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Knowing how to do typography design is crucial if you want to set yourself apart from the crowd as a designer and elevate your design to new heights. Carving out time to learn something new can be daunting, though.
Wouldn’t it be great if there were CliffNotes for typography? They could help get you started, guide your learning, or just give you a refresher every time you need one. If only, if only… But, wait! Don’t despair!
The world may not have CliffNotes for typography, but we have something better.
Or, actually, a free download of everything Chris learned in design school, distilled into a handy dandy ten-part manual. It’s useful, it’s short, and it’s pretty sweet if you ask us! We like it so much that we animated it, too.
Here are ten (super) quick tips for great typography:
In Western culture, people read top to bottom, left to right, so justify your text left. This makes it easier for the person reading to navigate through the copy.
Certain typefaces can carry different meanings and interpretations. Keep things simple and stick to one font to avoid messing with the complements of the typeface.
Go from light to bold, or medium to extra bold when skipping weights. This creates a nice contrast to keep your text intriguing.
Double or half the point size you are using. If you’re using 30pt for a headline, complement that with 15pt for the body copy. If you want to amp up the drama, try adding 3x or 4x the point size.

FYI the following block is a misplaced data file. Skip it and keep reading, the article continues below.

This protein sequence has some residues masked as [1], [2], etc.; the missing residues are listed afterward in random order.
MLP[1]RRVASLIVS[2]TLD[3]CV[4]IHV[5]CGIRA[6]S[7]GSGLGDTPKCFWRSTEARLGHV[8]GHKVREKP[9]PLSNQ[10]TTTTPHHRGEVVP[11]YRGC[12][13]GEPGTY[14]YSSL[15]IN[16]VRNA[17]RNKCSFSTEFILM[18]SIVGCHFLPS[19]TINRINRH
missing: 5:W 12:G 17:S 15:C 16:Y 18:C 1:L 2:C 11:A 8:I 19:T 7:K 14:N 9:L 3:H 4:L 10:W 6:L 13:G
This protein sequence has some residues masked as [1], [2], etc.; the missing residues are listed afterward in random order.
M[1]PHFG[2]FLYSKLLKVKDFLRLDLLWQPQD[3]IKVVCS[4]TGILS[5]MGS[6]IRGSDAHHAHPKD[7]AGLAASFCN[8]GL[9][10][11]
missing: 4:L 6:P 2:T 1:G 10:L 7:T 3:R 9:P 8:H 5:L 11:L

Build your type along one primary axis, and align elements to the grid line you’ve set.
Use any typeface you like as long as it’s one of the following: Akzidenz Grotesque, Avenir, Avant-Garde, Bell Gothic, Bodoni, Bembo, Caslon, Clarendon, Courier, Din Mittelschrift, Franklin Gothic, Frutiger, Futura, Garamond, Gill Sans, Gotham, Helvetica, Letter Gothic, Memphis, Meta, OCRB, Rockwell, Sabon, Trade Gothic, Trajan, and Univers.
Use rules or lines to group related pieces of information. This also makes dissimilar objects look more orderly when paired together.
Don’t place elements along the edge or corners of a page unless to deliberately cut elements off. Negative space is a good thing. Let your design breathe.
Typography is all about spacing. Avoid having a single word on the last line of the paragraph, otherwise known as a widow. Don’t allow a new page or column to begin with the final word or line from a previous paragraph.
Remember, be bold, or italic. But never regular.
If you want to see these rules in action and with clear examples, go grab that free download! Honestly, the pages are pretty enough to print, so we encourage you to kick it old school, print ‘em out, and maybe hang ‘em up in your workspace!
What Is Typography? Only one of the coolest (and most important) things you can learn how to use as a designer! No big deal. For real though- having evolved from handwriting, typography is absolutely everywhere and anywhere words exist.